F&M 6/V/2/12                                                1859 01 20 WR to Sisters Honolulu


Honolulu January 20, 1859


My Dear Sisters


  On New Year day we recıd the mail of Nov 20th 41 days from New York, bringing us letters from Elly, Jenny, Father Krug, Beck Reeves & Elizabeth Steinman, a very welcome & pleasant event to usher in Anno dimino 1859.


  It is custom here to keep open house on New Years day, and receive gentlemen callers.  We had our table of fish salad, mixed by Wm Reynolds after a German  ladies recipe and quite a success, cakes, iced punch rum & brandy particularly compounded and much admired and ham sandwiches made by chopping the meat up fine and dressing a la salad!  We had about 60 visitors from 11 a.m. until tea time.


  I paid a few visits to neighbors having Onlinger (as the Ancient Mariner) to drag me about in a little hand carriage, and came home between times to help Rebecca.  We both  I enjoyed the day exceedingly and after tea when the visiting was ended, we sat down to take a satisfactory reading of the letters, which we had only nibbled at before.


  Yesterday the mail of Dec 6th arrived with letters from Elly, John Krug & the Marshalls – also the Presidents message 44 days from New York.


  Jennyıs  letter communicated the intelligence of the precocious prosperity of the infant Reynolds Landis for conversing in rhyme, and as a specimen his profane address to ³Aunt Ele teedle tell go to Hell!²  I fear he must have picked up such epithets in his frequent visits to the Naval asylum.  What an amusing little fellow he must be – I wish we could enjoy his company at times – I made a request in a letter of some months back, that you would have his daguerreotype taken in patent leather and send it out in a letter?  Will you try and accomplish this if practicable.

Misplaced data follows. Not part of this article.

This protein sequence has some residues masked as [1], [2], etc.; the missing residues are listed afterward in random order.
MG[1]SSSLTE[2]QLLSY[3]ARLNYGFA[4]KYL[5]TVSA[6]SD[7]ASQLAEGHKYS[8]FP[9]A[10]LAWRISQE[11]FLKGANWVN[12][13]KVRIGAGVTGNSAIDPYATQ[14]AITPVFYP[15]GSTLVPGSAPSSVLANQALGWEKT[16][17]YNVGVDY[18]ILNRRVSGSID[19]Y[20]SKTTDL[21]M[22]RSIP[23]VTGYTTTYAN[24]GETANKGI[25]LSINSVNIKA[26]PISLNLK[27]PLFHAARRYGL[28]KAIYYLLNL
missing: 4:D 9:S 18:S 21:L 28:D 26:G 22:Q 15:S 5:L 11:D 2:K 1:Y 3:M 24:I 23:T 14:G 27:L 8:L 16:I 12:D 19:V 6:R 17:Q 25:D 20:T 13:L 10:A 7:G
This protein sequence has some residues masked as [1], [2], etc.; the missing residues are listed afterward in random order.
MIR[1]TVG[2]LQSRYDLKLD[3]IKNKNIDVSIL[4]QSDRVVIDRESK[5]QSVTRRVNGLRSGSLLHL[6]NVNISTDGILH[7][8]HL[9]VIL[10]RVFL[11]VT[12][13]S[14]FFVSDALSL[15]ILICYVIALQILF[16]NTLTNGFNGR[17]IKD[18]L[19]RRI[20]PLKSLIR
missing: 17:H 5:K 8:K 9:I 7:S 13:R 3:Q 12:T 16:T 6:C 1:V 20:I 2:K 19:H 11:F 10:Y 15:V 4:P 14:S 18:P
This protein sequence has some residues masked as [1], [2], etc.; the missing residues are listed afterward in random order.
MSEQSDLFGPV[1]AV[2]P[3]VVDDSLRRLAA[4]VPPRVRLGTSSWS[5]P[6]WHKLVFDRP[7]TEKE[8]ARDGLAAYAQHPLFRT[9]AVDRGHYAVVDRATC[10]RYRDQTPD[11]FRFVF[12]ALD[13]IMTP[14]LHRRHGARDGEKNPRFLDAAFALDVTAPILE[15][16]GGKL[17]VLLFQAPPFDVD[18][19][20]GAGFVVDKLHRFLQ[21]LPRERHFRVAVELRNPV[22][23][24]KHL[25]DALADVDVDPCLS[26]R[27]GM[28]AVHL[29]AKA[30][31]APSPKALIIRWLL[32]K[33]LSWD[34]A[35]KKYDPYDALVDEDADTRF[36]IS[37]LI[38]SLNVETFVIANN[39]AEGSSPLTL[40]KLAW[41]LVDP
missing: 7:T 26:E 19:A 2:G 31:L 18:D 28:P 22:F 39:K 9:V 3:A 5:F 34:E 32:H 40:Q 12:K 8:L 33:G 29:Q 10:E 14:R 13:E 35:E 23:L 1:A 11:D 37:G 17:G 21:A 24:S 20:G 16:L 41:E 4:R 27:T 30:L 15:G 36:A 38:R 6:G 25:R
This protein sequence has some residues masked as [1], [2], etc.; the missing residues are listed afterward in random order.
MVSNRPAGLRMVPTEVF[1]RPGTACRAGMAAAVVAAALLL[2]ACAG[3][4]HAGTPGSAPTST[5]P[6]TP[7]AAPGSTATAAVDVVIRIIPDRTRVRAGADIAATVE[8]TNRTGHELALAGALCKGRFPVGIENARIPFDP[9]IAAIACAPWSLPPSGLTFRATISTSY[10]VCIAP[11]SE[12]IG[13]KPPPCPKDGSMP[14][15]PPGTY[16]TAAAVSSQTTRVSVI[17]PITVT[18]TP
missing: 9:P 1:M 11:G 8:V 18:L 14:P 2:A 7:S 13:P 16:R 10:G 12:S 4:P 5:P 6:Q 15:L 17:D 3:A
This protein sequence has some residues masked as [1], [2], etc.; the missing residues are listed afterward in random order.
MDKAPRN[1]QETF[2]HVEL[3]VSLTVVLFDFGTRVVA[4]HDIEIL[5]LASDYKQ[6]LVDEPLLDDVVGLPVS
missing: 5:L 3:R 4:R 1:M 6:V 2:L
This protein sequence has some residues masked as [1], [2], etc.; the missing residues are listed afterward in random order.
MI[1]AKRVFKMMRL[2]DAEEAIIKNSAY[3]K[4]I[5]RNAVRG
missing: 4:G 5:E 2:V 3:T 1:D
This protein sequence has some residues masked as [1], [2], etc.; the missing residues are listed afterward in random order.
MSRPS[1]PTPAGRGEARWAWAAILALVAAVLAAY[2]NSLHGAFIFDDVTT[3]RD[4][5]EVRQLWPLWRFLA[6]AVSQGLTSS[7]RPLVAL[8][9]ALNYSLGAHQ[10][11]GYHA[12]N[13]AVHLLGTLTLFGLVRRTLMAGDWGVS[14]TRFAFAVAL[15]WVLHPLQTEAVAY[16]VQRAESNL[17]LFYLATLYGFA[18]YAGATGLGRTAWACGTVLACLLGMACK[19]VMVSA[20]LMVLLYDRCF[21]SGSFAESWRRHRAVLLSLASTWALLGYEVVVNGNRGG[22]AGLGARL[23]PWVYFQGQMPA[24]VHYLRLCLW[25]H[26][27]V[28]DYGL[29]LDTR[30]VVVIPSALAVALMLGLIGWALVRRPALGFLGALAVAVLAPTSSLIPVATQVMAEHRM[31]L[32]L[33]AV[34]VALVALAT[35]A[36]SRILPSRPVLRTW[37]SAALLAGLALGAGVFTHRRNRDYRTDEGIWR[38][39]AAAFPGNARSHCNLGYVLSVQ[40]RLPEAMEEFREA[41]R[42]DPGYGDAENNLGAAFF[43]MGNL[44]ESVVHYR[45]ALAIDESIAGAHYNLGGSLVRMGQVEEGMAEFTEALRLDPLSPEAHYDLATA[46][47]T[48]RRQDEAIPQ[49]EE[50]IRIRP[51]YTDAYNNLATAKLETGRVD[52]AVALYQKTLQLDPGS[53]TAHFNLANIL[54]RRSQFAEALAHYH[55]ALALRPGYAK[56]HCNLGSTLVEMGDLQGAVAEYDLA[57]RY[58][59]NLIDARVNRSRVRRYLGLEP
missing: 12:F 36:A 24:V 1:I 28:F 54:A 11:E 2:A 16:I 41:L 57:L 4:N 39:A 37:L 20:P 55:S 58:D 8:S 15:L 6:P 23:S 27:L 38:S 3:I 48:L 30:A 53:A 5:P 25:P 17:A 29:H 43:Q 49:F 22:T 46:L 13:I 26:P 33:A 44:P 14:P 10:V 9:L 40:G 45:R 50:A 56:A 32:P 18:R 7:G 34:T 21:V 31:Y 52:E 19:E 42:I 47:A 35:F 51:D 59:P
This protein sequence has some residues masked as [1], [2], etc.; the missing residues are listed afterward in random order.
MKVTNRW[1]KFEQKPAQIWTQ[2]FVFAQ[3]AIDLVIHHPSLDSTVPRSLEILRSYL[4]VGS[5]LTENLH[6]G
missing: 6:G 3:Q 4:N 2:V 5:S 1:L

It would have been gratifying news if we could have learned that Mr. Evans had found a farm in Chester Co. to suit him.  I hope eventually he may settle East of the Mountains and in time acceptable & pleasant neighborhood to repay them all for their long Siberian Exile in Clarion.


  We are glad that George prospers in his business & that they remain in their home, and wish he may succeed so well as to put Western thoughts out of his prospects.  It is sad the hard times did not catch him out there, a new settler.  What is there in the atmosphere of Baltimore to rid Hal of headaches?  I have no doubts of the greater healthiness of that part of Baltimore.  When George lives over the whole of Philadelphia it is hilly and breezy whereas that slice of low land sandwiched between Schuylkill & Delaware is hot, moist fevery &c &c.


  I wrote to Sam by last mail requesting him on receipt of any funds from the Estate on my accıt without delay to transmit a check for the amt to B. W. Field care of H. A. Peirce of Commercial Wharf Boston with directions to him to forward the same to me, by Earliest offering.  In case my letter to him did not come to hand, will you please copy the above directions and send to Sam.  I hope Mr. Evans will be able to sell his stock of pig metal at good price on all accounts.  An addition to our means will be very receptacle as our expenses are very heavy and we shall not be able to get along at all, but that I was so fortunateous to invest my spare cash at high rates.


  My leg is doing well.  I ride on horseback every forenoon and walk ¼ of a mile or more every P.M. with a slight use of the crutch -- about the house I can move without a crutch or cane.  The large muscle is gradually coming into play, but is still stiff and enlarged and I suppose some months will lapse ere I can kick freely and strongly with my starboard leg.  But I rejoice in my present measure of locomotion and in my increase of flesh -- I now weigh 145 lbs moderately clothed 15 lbs more than 8 months at Lancaster with lager bear & oysters & winter garments sufficed to bring about.  And I never weighed so much at anytime here in Honolulu -- at Kauai.  My heaviest was 146 under every advantage of exercise Nuf sed.


  Rebeccas shawl is very much admired she went to an evening company with Jennyıs sleeves on, and will ornament herself with the others on Sunday & holidays.  The postage scales are very useful and just what I wanted & had tried to buy here in vain.


  With much love to all, and wishing you much good during the year 1859.


                                                                        Ever affectionately

                                                                                    Your brother



Miss E. Reynolds

   and sisters

                        1829 Spruce Street